Archive for October, 2013

IIIT Presents Its Distinguished Scholar Award to Professor Sulayman Nyang

Dr. Sulayman NyangFriday, September 06, 2013

Prof. Sulayman Nyang receives 2013 IIIT Distinguished Scholar Award In recognition of his outstanding scholarly achievements and lifelong community service, the International Institute of Islamic Thought (IIIT) presented its Distinguished Scholar Award to Dr. Sulayman Nyang, Professor of African and Afro-American History at Howard University, Washington, D.C.
Read the rest of this entry »

State of Islamic Studies in American Universities

15248Research Projects on State of Islamic Studies in American Universities

The following documents and reports are part of a comprehensive study of the state of Islamic Studies in American universities undertaken by IIIT and the Center for Islam and Public Policy (CIPP) between the years 2004 and 2007. The study traces the historical roots of Islamic studies in American universities, examine their current state with a focus on four major programs, present and analyze the theoretical frameworks and methodologies of approaching the study of Islam and Muslim world affairs and collect and disseminate data on the major academic programs for the study of Islam and Muslim world affairs in American universities.

Executive Summary

Policy Recommendations

Book: Observing the Observer: The State of Islamic Studies in American Universities

Case Studies: Islamic and Middle Eastern Studies

Public Policy. Concepts, Models, Theories

Public Policy: Concepts, Models, Theories

“What is common between the Lal Masjid tragedy of 2007 in Pakistan, the American invasion of Iraq in 2003, the Madrassa Reform Project of 2002 of Pakistan, the Soviet intervention in Afghanistan in 1979, the Cuban Missile crisis of 1962, President Lyndon Johnson’s war on poverty of the mid-1960s, and President George Bush’s war on terrorism? These were all policy decisions that were undertaken by politicians, generals and legislatures to ameliorate an actual, perceived or a manufactured public policy situations.

This monograph does not promise to answer the question whether these policy decisions were right or wrong; its primary focus is to understand the processes through which such decisions are made and what concepts, theories and models are employed, either consciously or implicitly, to reach these decisions.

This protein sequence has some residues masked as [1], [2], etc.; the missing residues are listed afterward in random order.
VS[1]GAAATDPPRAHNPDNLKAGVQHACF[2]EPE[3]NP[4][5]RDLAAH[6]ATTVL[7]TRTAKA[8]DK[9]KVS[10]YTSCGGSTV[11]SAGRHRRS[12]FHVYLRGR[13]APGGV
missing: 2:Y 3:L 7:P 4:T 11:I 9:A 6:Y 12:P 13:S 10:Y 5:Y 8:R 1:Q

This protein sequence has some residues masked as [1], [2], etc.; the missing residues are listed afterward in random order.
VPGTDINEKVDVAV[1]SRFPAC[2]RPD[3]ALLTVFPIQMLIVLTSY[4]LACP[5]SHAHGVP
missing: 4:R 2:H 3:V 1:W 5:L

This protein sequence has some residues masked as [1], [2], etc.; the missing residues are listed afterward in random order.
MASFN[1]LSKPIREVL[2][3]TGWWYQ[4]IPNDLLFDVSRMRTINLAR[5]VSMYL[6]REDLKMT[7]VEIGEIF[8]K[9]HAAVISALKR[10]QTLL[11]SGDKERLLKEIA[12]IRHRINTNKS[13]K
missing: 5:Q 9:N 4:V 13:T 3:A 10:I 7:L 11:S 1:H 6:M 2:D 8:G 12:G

This book is intended both for students of public policy and for those in general public who are interested in knowing more about how public policy is made and how it should be made.”
Read the rest of this entry »

IIIT mentions Dr. Mumtaz Ahmad as featured scholar

Dr. Mumtaz AhmedInternational Institute of Islamic Thought (IIIT) mentioned Dr. Mumtaz Ahmad as featured scholar in its newsletter of September, 2013.

Dr. Mumtaz Ahmad is Executive Director of Iqbal International Institute for Research & Dialogue, associated with the International Islamic University Islamabad, since 2007. He is a Professor of Political Science at Hampton University, VA, USA. He received an M.A in Political Science from Karachi University, an M.A. in Development Administration from the American University of Beirut, and Ph.D in Political Science from the University of Chicago.

He has served as: member of “Islam and Social Change Project” of the University of Chicago; Research Fellow at the Brookings Institution, Washington, D.C; Senior Fulbright Fellow in Bangladesh and Pakistan; Fellow of the United States Institute of Peace (USIP) in Sudan, Pakistan and Malaysia; American Institute of Bangladesh Studies Fellow; American Institute of Pakistan Studies Fellow; member of the “Fundamentalism Project” of the American Academy of Arts and Sciences/University of Chicago; and Senior Consultant for the “Muslims in American Public Square” Project of Georgetown University. He is currently President of the South Asian Muslim Studies Association (SAMSA), an affiliate of the Association of Asian Studies (AAS) and Vice-President of Centre for Islam and Public Policy (CIPP), Washington, D.C.

American Muslims’ Perspectives on the Sept. 11 Tragedy

Thursday, October 18, 2001

Viewpoint, a live discussion forum on This forum offers sponsors a platform to discuss issues, new products, company information and other topics.